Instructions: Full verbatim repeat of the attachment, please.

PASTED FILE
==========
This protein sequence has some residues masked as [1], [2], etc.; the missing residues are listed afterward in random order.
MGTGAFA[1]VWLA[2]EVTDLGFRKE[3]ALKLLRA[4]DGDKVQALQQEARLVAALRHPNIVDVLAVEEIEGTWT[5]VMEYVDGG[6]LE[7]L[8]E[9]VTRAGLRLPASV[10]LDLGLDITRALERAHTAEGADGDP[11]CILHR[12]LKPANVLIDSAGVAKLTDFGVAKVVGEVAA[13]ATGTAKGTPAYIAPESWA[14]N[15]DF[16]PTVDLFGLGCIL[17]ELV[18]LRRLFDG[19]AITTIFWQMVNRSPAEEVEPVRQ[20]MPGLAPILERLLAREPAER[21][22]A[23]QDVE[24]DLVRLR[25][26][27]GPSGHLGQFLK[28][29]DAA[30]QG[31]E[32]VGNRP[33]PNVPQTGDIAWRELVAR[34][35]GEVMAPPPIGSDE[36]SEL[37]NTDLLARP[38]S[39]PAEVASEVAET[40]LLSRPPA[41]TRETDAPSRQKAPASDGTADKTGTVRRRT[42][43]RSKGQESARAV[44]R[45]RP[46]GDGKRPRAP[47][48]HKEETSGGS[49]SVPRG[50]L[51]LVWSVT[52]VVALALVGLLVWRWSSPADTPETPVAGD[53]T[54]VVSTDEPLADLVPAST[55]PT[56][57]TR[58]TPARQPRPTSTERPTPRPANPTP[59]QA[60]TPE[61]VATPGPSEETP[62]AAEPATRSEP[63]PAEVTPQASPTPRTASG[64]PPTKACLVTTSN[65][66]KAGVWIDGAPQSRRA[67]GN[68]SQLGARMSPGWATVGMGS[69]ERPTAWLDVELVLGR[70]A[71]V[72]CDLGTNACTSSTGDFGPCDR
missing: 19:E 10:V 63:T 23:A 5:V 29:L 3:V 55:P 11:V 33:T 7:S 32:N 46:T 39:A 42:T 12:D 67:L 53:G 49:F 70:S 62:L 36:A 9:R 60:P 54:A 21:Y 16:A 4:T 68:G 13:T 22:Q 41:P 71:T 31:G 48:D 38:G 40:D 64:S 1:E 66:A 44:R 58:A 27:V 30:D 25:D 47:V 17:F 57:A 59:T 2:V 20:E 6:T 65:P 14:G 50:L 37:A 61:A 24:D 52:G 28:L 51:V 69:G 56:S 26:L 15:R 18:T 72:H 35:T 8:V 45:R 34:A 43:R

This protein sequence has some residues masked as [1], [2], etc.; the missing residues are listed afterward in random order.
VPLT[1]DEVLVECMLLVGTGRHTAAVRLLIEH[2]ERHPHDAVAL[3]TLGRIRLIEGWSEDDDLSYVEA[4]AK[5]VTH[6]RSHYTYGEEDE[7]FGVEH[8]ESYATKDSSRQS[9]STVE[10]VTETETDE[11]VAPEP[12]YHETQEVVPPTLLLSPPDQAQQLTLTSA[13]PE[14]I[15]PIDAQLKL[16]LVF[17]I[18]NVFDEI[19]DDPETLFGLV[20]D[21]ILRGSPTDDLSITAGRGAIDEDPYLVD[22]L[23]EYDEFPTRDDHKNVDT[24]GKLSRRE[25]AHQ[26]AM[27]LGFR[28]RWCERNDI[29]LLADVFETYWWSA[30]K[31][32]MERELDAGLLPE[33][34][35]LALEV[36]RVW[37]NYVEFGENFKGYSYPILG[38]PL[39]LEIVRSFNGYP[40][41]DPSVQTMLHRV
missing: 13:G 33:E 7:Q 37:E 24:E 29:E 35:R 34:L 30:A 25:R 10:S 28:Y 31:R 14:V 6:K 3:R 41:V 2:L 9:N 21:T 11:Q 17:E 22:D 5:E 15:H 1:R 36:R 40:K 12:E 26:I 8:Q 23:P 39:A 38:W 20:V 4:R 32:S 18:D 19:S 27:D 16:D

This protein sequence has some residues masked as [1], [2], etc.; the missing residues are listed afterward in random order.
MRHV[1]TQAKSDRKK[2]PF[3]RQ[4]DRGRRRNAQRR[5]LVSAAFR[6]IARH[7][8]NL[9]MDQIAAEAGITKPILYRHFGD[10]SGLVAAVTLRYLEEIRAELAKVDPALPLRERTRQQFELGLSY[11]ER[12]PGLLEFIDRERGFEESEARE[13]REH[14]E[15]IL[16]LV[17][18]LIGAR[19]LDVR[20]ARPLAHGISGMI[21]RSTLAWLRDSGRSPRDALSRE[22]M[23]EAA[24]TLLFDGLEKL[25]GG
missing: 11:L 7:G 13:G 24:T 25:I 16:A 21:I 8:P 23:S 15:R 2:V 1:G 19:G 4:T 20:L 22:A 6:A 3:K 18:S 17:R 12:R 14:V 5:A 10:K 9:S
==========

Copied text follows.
This protein sequence has some residues masked as [1], [2], etc.; the missing residues are listed afterward in random order.
MGTGAFA[1]VWLA[2]EVTDLGFRKE[3]ALKLLRA[4]DGDKVQALQQEARLVAALRHPNIVDVLAVEEIEGTWT[5]VMEYVDGG[6]LE[7]L[8]E[9]VTRAGLRLPASV[10]LDLGLDITRALERAHTAEGADGDP[11]CILHR[12]LKPANVLIDSAGVAKLTDFGVAKVVGEVAA[13]ATGTAKGTPAYIAPESWA[14]N[15]DF[16]PTVDLFGLGCIL[17]ELV[18]LRRLFDG[19]AITTIFWQMVNRSPAEEVEPVRQ[20]MPGLAPILERLLAREPAER[21][22]A[23]QDVE[24]DLVRLR[25][26][27]GPSGHLGQFLK[28][29]DAA[30]QG[31]E[32]VGNRP[33]PNVPQTGDIAWRELVAR[34][35]GEVMAPPPIGSDE[36]SEL[37]NTDLLARP[38]S[39]PAEVASEVAET[40]LLSRPPA[41]TRETDAPSRQKAPASDGTADKTGTVRRRT[42][43]RSKGQESARAV[44]R[45]RP[46]GDGKRPRAP[47][48]HKEETSGGS[49]SVPRG[50]L[51]LVWSVT[52]VVALALVGLLVWRWSSPADTPETPVAGD[53]T[54]VVSTDEPLADLVPAST[55]PT[56][57]TR[58]TPARQPRPTSTERPTPRPANPTP[59]QA[60]TPE[61]VATPGPSEETP[62]AAEPATRSEP[63]PAEVTPQASPTPRTASG[64]PPTKACLVTTSN[65][66]KAGVWIDGAPQSRRA[67]GN[68]SQLGARMSPGWATVGMGS[69]ERPTAWLDVELVLGR[70]A[71]V[72]CDLGTNACTSSTGDFGPCDR
missing: 19:E 10:V 63:T 23:A 5:V 29:L 3:V 55:P 11:V 33:T 7:S 32:N 46:T 39:A 42:T 12:D 67:L 53:G 49:F 70:S 62:L 36:A 9:R 60:P 54:A 21:Y 16:A 4:T 68:G 13:T 22:Q 41:P 71:T 31:G 48:D 38:G 40:D 64:S 1:E 66:A 44:R 58:A 27:V 30:D 25:D 47:V 17:F 57:A 59:T 2:V 20:E 6:T 65:P 14:G 50:L 37:A 61:A 24:D 52:G 28:L 51:V 69:G 56:S 26:L 15:R 18:T 72:H 35:T 8:V 45:R 34:A 43:R

This protein sequence has some residues masked as [1], [2], etc.; the missing residues are listed afterward in random order.
VPLT[1]DEVLVECMLLVGTGRHTAAVRLLIEH[2]ERHPHDAVAL[3]TLGRIRLIEGWSEDDDLSYVEA[4]AK[5]VTH[6]RSHYTYGEEDE[7]FGVEH[8]ESYATKDSSRQS[9]STVE[10]VTETETDE[11]VAPEP[12]YHETQEVVPPTLLLSPPDQAQQLTLTSA[13]PE[14]I[15]PIDAQLKL[16]LVF[17]I[18]NVFDEI[19]DDPETLFGLV[20]D[21]ILRGSPTDDLSITAGRGAIDEDPYLVD[22]L[23]EYDEFPTRDDHKNVDT[24]GKLSRRE[25]AHQ[26]AM[27]LGFR[28]RWCERNDI[29]LLADVFETYWWSA[30]K[31][32]MERELDAGLLPE[33][34][35]LALEV[36]RVW[37]NYVEFGENFKGYSYPILG[38]PL[39]LEIVRSFNGYP[40][41]DPSVQTMLHRV
missing: 13:G 33:E 7:Q 37:E 24:E 29:E 35:R 34:L 30:A 25:R 10:S 28:Y 31:R 14:V 6:K 3:R 41:V 2:L 9:N 21:T 11:Q 17:E 22:D 5:E 15:H 1:R 36:R 40:K 12:E 26:I 8:Q 23:P 39:A 38:W 20:V 4:R 32:S 18:D 19:S 27:D 16:D

This protein sequence has some residues masked as [1], [2], etc.; the missing residues are listed afterward in random order.
MRHV[1]TQAKSDRKK[2]PF[3]RQ[4]DRGRRRNAQRR[5]LVSAAFR[6]IARH[7][8]NL[9]MDQIAAEAGITKPILYRHFGD[10]SGLVAAVTLRYLEEIRAELAKVDPALPLRERTRQQFELGLSY[11]ER[12]PGLLEFIDRERGFEESEARE[13]REH[14]E[15]IL[16]LV[17][18]LIGAR[19]LDVR[20]ARPLAHGISGMI[21]RSTLAWLRDSGRSPRDALSRE[22]M[23]EAA[24]TLLFDGLEKL[25]GG
missing: 11:L 7:G 13:G 24:T 25:I 16:A 21:I 8:P 23:S 15:R 2:V 1:G 19:G 4:T 20:L 22:A 6:A 3:K 18:S 17:R 12:R 14:V 5:A 10:K 9:S